Norton 750 P86 Challenge




The Norton Challenge P86 was the superbike that could’ve, would’ve and should’ve saved the British motorcycle industry from the Japanese invasion that took place on two-wheels throughout the 1970s.

The owners of Norton had thrown everything they had into a last ditch effort to win races and win back their company from the creditors, and had it not been for a 10-bike pile-up at Brands Hatch in October 1975 they might very well have succeeded.

The Challenge's liquid-cooled dohc 747cc eight-valve parallel-twin motor was designed by Keith Duckworth, head of Cosworth Engineering and its chief designer, at the behest of ex-car racer Dennis Poore, chairman of Norton owners NVT.


It effectively represents one-quarter of Cosworth's multi-F1 World Championship winning three-litre DFV Formula 1 design. NVT intended the engine to provide the basis of a new-generation road bike to replace its venerable air-cooled Commando motor, which would put Norton back in contention with its Japanese rivals in global markets. Parts for 25 motors were built, the minimum figure to homologate the bike for Formula 750 racing.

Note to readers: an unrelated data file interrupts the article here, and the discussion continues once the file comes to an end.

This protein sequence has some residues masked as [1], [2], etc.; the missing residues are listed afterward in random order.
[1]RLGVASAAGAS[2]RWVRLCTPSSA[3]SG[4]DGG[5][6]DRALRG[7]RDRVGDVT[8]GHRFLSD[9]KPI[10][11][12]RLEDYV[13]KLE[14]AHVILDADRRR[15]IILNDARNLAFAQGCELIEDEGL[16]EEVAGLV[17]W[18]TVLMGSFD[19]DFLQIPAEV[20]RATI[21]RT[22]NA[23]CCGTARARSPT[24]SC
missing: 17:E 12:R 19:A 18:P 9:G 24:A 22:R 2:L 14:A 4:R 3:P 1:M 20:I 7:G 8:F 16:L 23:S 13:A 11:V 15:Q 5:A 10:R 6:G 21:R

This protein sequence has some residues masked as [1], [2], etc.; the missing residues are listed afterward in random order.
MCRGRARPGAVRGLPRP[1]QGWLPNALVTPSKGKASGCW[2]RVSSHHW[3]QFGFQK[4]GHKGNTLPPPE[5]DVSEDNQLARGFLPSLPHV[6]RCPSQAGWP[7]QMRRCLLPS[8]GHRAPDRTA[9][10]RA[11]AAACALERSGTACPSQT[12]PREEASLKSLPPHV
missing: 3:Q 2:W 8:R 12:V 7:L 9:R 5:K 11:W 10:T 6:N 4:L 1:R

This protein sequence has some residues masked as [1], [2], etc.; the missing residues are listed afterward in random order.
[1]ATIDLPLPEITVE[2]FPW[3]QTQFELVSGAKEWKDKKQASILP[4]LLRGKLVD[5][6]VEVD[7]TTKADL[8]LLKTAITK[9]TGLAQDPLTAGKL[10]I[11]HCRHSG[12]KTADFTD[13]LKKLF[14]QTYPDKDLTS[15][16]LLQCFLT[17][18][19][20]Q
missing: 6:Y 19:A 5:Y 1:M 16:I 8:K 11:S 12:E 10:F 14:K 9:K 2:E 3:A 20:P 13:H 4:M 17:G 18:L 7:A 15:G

The truly avantgarde Challenge design's most striking feature is the use of the engine as a fully-stressed member. A tubular sub-frame bolts on top of the cambox to locate the front suspension, while the rear swingarm pivots in the gearbox casing – features which are now commonplace on MotoGP machines and some sportbikes, but which were pioneered on the Norton Challenge. Cosworth quoted 95bhp at 9,750rpm for the racing engine using 40mm Amal carburettors, and over 100bhp at 10,500rpm on fuel injection.


Only two examples were built, until in 1982 Scottish Norton enthusiast Ian Sutherland commissioned ex-Norton factory race mechanic Norman While to assemble a third Challenge from factory parts.